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TechnoGoth

Failure notification causes frustration?

3 posts in this topic

I was playing a new life sim game last night similar to the old princess maker games. In it you choose 2 classes to attend each week each class increase one of about 60+ different skills. You also choose how to respond to different in game events.

The game has an interesting system where by it does skill checks during event that provided either additional information or additional choices. It also does skill check to see if you succeed at a choice. But one mechanic in the game I found caused me a lot of frustration. The game shows a little background pop if you passed or failed any skill check along with the what skills were checked. It doesn't tell you what score you needed just the skills and if you passed or failed. But I found this really annoying and caused me to restart several times. Very few choices are game over decisions but I found that seeing that I had failed a test made we want to restart as I must have built my character wrong. I found it rather frustrating as I played.

What do other people think? Is seeing that you failed a skill check good or bad? Would you rather not know when you failed and only see successes?
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I think most people would rather know why something (did/didn't) happen than wonder why they weren't getting results. Your frustration might not be the notification, but that you're a "perfect playthrough" kind of person. You go a little deeper with your preparation so you expect to succeed nearly all the time.

It's also one thing to fail a check, but another to feel that you're now missing the opportunity behind the roll. It sounds like that type of game offers many opportunities knowing that the player will miss a few here and there. But perfect players despise being told they missed out when they [i][u]should[/u][/i] have passed. Why else did you put all those skill points in!

I know I can get frustrated in a strategy game when a unit misses an important attack... 90% is [i][u]almost[/u][/i] perfect, right? So why'd he botch it now of all times, it's so [i][u]unlikely[/u][/i]!.....completely forgetting that they've attacked a dozen times this map already. That number's gotta come up sometime.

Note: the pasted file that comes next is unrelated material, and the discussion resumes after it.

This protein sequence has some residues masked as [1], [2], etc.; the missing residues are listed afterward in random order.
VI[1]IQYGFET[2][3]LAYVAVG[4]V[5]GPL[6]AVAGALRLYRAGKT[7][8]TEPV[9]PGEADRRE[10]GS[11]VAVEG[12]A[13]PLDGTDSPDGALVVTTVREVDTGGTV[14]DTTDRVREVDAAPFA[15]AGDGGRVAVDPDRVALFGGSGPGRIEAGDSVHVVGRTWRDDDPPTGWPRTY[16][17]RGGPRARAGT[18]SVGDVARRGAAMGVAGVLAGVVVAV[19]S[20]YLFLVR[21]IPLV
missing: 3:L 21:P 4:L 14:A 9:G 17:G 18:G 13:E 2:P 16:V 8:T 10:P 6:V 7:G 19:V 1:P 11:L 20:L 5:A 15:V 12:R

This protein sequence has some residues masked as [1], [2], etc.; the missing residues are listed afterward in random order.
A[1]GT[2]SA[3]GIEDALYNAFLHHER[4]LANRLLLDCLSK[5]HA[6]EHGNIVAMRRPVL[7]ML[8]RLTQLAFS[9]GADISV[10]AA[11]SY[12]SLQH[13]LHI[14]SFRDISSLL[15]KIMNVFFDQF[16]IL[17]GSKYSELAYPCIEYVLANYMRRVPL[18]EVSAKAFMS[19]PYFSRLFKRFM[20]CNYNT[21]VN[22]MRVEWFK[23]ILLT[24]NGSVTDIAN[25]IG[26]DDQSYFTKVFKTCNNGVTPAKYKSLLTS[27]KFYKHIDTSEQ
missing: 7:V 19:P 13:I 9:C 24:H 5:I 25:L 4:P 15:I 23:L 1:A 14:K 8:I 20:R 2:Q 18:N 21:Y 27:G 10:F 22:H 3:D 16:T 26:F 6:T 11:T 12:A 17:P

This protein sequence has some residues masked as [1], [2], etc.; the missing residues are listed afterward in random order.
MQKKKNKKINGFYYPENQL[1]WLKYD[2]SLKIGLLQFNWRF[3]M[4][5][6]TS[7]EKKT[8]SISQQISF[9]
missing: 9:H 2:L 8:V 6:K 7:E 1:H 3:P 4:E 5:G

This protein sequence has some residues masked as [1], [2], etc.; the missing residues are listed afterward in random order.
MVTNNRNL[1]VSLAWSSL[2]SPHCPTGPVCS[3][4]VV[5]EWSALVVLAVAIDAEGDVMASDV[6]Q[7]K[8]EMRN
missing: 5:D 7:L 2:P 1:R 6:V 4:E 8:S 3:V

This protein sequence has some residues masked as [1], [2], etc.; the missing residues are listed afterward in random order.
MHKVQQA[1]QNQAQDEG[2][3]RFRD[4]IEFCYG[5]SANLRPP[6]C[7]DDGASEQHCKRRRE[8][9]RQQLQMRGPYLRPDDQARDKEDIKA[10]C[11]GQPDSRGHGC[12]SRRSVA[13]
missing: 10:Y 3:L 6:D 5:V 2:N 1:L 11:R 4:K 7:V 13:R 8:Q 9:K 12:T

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I think that unless you're going for a system where passing skill checks is a kind of bonus rather than a core game mechanic, its best to show the notification. I do think its pretty bad not to show you the score required to win, assuming the skill score is something you can work to change in the game.

There is another interesting thing here: The game is a life simulator; it contains a system that allows you to create unique characters. That uniqueness is dependent on the player not having all the attributes that the system provides, yet as a player you are still compelled to gain all those attributes, rather than "live" in the game as that person. You feel compelled to restart to get a perfect score, yet that contradicts the purpose of the system, which is to allow unique lives to exist within it. Somehow, the game works in such a way that you end up focussing on the system rather than on the character.

I wonder if it is possible to create game systems that avoid this tendency. Can we create game mechanics that are still playable, yet elude full concrete intelligibility? Our real lives are surrounded by an unknowingness and sense of possibility quite different from the skill trees and other game mechanics we use to represent ourselves in games. Can we make the player focus on character by mystifying the game mechanics that make the character possible?

Maybe I'm missing the point, and that lack of unknowingness is what makes games what they are?? Interesting questions.
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Can you choose to attempt the activities that prompt skill checks, especially the game-over ones? If so, I think that I'd rather not see the required skill levels to pass. Life sim games are based around developing your character and then seeing if he or she is good enough to do certain things. Seeing that you need a 50 in Charisma to accomplish thing X takes most of the sim out of it.

If you can't stand not knowing if you'll succeed in advance or just hate failing any checks at all then cheat, or find a wiki with the info you need.
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